OneWeb plans to launch 700 satellites into low-Earth orbit – mostly on the back of Virgin Galactic’s (one of its investors) LauncherOne rocket, which takes off from under the wing of a Boeing 747. OneWeb’s investors include the Virgin Group itself as well as Qualcomm, Airbus, Coca-Cola, Intelsat and Hughes Network Systems.
So far it’s inked a deal with Virgin Galactic to launch the first 39 of its satellites on LauncherOne, with an option for 100 more (though it might also launch on SpaceX rockets). Its satellites are being built by Airbus, and should start launching in 2018 to sit about 500-750 miles out. At 6Gbps apiece, 700 satellites would equal a total capacity of about 4.2Tbps.
What about SpaceX?
PayPal founder and owner of SpaceX, Elon Musk, plans to launch a constellation of 4,000 satellites around the globe (also 500-750 miles up) to beam a Wi-Fi signal to the most remote regions, in doing so turning his company into a global communications provider. However, the cost of creating such a vast network makes it just as ambitious as Musk’s stated aim of one day helping colonise Mars.
It’s all about the cost of launch (on SpaceX’s Falcon 9 rocket) and the speeds of the antennas on the satellites, but the ever-ambitious Musk has even talked up using laser data transfer. NASA is currently testing Optical Payload for Lasercomm Science (OPALS), which has so far managed to send 50 megabits per second from the ISS to California. With the help of Google, SpaceX is planning something big for 2020, but so far it’s still at the conceptual stage.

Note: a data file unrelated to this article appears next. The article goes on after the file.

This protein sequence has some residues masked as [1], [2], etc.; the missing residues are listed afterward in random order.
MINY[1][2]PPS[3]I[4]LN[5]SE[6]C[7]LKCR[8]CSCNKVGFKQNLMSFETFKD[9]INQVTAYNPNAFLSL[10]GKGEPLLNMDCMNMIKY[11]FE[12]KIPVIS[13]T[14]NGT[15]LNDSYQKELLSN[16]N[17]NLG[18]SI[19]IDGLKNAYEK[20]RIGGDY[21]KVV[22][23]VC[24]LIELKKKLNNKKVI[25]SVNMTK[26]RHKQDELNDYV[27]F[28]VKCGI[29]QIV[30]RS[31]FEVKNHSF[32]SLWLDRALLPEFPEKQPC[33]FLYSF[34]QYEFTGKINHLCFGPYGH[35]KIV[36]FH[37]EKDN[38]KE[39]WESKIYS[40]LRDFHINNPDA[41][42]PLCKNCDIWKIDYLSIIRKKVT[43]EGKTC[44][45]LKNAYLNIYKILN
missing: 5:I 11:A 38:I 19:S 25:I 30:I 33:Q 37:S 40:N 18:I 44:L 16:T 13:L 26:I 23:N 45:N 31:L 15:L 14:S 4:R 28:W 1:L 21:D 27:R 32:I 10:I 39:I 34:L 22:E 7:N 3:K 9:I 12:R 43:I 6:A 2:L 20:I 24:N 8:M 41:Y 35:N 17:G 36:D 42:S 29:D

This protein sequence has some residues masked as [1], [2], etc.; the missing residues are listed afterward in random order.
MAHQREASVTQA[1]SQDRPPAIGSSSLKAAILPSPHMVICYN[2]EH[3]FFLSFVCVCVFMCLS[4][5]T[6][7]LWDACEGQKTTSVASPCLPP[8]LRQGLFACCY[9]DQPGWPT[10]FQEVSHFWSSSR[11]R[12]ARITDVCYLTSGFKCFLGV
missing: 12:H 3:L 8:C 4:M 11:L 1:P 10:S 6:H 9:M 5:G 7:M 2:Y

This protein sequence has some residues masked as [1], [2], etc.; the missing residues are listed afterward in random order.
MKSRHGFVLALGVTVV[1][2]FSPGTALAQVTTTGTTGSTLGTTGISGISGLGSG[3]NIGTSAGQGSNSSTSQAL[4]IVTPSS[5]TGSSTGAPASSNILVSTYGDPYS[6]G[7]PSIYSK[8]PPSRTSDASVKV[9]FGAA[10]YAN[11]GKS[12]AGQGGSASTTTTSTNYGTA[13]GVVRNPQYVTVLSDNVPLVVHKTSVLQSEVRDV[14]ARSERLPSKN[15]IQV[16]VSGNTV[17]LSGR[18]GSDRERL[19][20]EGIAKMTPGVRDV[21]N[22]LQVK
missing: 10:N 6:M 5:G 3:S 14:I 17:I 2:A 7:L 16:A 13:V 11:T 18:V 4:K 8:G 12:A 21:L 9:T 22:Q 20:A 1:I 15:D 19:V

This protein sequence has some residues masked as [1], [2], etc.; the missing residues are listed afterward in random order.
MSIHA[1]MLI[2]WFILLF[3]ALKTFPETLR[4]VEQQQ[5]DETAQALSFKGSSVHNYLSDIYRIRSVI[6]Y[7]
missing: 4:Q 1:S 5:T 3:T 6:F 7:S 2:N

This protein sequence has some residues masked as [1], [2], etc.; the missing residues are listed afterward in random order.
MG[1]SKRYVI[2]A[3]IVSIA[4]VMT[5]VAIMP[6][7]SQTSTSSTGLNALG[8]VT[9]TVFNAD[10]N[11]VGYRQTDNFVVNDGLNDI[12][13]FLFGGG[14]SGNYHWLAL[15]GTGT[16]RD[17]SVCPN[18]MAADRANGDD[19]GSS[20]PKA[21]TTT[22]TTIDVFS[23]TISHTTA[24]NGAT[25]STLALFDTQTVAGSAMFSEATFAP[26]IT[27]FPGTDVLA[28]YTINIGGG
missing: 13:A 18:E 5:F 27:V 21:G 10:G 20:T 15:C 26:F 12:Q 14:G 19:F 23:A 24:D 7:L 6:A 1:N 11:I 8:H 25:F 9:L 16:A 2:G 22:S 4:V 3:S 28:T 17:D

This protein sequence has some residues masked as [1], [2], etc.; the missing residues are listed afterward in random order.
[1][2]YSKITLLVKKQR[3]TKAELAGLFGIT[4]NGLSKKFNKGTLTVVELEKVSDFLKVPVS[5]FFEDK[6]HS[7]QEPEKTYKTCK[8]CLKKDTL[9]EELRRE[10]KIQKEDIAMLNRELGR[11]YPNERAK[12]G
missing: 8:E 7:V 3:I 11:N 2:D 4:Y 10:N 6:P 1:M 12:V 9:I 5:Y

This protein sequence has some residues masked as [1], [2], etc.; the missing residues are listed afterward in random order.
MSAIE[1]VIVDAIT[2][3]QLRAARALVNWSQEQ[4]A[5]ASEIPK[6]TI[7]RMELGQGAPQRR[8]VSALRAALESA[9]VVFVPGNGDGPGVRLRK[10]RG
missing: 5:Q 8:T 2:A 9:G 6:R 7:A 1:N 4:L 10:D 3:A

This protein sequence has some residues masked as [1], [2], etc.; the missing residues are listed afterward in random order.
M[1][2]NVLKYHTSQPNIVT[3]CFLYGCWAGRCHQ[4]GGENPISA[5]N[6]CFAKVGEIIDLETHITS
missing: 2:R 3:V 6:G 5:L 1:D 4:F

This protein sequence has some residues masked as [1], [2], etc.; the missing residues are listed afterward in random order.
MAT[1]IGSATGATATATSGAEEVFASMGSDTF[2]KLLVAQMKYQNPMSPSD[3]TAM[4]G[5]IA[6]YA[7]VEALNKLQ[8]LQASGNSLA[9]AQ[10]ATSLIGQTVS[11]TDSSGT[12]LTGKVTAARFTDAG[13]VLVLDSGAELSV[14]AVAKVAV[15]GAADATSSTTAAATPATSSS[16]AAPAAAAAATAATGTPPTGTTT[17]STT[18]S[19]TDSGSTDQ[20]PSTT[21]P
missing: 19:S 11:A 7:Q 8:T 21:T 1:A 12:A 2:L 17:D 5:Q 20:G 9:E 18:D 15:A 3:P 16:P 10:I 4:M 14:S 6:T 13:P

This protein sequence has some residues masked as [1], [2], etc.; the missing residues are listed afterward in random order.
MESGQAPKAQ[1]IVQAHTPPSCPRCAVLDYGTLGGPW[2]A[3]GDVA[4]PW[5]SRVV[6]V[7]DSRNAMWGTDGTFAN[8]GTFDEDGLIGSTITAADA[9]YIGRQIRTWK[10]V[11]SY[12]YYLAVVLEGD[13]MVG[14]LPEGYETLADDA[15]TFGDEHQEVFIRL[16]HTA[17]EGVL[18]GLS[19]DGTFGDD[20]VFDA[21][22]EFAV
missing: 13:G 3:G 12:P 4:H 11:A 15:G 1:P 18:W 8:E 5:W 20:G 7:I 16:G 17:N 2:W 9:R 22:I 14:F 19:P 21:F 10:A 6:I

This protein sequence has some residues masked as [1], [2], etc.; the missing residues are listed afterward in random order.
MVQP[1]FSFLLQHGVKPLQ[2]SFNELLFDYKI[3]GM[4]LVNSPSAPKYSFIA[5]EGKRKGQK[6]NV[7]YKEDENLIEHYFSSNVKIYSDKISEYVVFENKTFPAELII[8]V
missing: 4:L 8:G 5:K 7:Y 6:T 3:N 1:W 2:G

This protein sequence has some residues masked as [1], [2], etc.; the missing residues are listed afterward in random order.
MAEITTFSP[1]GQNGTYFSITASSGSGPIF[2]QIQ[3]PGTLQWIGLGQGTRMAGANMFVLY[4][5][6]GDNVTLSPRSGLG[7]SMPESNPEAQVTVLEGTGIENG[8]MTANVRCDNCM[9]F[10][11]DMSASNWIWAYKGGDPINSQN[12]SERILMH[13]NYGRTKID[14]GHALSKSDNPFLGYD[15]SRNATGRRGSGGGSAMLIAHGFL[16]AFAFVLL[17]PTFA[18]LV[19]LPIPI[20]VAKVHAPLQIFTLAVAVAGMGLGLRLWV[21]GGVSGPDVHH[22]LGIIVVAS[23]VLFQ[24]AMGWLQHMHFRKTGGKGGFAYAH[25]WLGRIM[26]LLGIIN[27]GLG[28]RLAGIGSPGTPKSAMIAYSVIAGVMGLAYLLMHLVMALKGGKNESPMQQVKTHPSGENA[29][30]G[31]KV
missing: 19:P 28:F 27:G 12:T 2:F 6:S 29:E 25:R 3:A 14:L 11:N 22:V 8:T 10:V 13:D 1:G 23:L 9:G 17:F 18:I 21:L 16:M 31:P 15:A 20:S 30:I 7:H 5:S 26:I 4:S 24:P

Aquila and Project Loon
What about Outernet?
New York-based charity Outernet is aiming for free, unrestricted and uncensored web access for the entire globe from a constellation of low-flying cubesats talking to its Lighthouse gadgets, a portable, solar-powered Wi-Fi receiver, on the Earth’s surface. It promises free internet from space, forever, but will be limited to 10 megabytes per person, per day.
For now it’s also only one-way, so is more about downloading Wikipedia, eBooks and Teachers Without Borders resources to schools in remote places (Outernet describes itself as ‘humanity’s public library’), and not about communications. For now Outernet rents space on existing telecoms satellites, but wants to launch 150 smallsats.
What about Facebook’s Aquila drones?